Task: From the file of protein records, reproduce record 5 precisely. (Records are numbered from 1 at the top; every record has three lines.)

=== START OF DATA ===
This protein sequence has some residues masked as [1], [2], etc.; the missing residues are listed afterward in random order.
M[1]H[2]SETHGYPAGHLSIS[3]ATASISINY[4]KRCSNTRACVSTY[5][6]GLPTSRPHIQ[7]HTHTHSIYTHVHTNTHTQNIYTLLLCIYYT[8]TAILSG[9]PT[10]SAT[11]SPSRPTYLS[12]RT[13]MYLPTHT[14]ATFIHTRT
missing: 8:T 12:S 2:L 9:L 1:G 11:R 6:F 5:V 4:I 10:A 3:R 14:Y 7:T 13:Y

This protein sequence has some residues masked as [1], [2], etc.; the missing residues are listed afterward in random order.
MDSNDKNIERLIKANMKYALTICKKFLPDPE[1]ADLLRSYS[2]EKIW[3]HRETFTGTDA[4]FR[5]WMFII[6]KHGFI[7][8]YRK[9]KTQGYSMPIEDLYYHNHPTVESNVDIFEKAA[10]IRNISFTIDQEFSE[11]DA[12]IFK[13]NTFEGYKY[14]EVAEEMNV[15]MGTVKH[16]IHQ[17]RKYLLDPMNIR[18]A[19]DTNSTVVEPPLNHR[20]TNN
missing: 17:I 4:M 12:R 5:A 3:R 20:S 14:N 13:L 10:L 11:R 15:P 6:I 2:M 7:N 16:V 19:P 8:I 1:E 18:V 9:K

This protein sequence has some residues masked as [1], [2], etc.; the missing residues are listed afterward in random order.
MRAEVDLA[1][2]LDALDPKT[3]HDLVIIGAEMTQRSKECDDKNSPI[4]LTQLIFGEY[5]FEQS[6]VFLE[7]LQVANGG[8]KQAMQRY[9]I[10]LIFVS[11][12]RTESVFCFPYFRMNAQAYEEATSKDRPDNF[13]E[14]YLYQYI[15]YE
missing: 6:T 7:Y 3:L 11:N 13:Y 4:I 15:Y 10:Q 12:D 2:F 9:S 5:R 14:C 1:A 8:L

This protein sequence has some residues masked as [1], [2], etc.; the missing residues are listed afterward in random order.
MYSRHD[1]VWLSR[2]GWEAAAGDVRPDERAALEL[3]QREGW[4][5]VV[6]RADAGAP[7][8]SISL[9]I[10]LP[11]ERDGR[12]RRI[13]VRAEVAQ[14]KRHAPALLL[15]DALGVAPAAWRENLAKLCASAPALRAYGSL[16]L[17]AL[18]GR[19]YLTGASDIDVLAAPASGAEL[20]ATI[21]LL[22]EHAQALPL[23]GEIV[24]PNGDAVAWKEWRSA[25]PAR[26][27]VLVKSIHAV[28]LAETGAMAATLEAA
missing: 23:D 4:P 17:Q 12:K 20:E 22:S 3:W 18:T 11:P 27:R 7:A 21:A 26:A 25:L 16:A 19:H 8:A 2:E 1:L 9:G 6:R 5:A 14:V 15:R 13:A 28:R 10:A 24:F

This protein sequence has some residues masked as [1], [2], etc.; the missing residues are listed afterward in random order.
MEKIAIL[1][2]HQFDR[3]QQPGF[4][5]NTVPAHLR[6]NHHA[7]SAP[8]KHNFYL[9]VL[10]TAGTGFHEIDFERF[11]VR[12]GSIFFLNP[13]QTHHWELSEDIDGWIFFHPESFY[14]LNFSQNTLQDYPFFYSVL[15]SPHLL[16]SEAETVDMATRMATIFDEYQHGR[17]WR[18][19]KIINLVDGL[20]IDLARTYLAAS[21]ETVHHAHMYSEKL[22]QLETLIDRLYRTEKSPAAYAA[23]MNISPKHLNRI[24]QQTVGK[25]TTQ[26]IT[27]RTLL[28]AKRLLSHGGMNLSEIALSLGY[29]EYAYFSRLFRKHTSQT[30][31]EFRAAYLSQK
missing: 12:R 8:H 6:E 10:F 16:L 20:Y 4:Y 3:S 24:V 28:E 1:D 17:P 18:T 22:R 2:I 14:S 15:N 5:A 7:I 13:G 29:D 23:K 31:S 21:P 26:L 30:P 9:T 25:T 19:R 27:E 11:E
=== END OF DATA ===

This protein sequence has some residues masked as [1], [2], etc.; the missing residues are listed afterward in random order.
MEKIAIL[1][2]HQFDR[3]QQPGF[4][5]NTVPAHLR[6]NHHA[7]SAP[8]KHNFYL[9]VL[10]TAGTGFHEIDFERF[11]VR[12]GSIFFLNP[13]QTHHWELSEDIDGWIFFHPESFY[14]LNFSQNTLQDYPFFYSVL[15]SPHLL[16]SEAETVDMATRMATIFDEYQHGR[17]WR[18][19]KIINLVDGL[20]IDLARTYLAAS[21]ETVHHAHMYSEKL[22]QLETLIDRLYRTEKSPAAYAA[23]MNISPKHLNRI[24]QQTVGK[25]TTQ[26]IT[27]RTLL[28]AKRLLSHGGMNLSEIALSLGY[29]EYAYFSRLFRKHTSQT[30][31]EFRAAYLSQK
missing: 12:R 8:H 6:E 10:F 16:L 20:Y 4:Y 3:S 24:V 28:E 1:D 17:P 18:T 22:R 2:I 14:S 15:N 5:A 7:I 13:G 29:D 23:K 31:S 21:P 26:L 30:P 9:T 25:T 19:R 27:E 11:E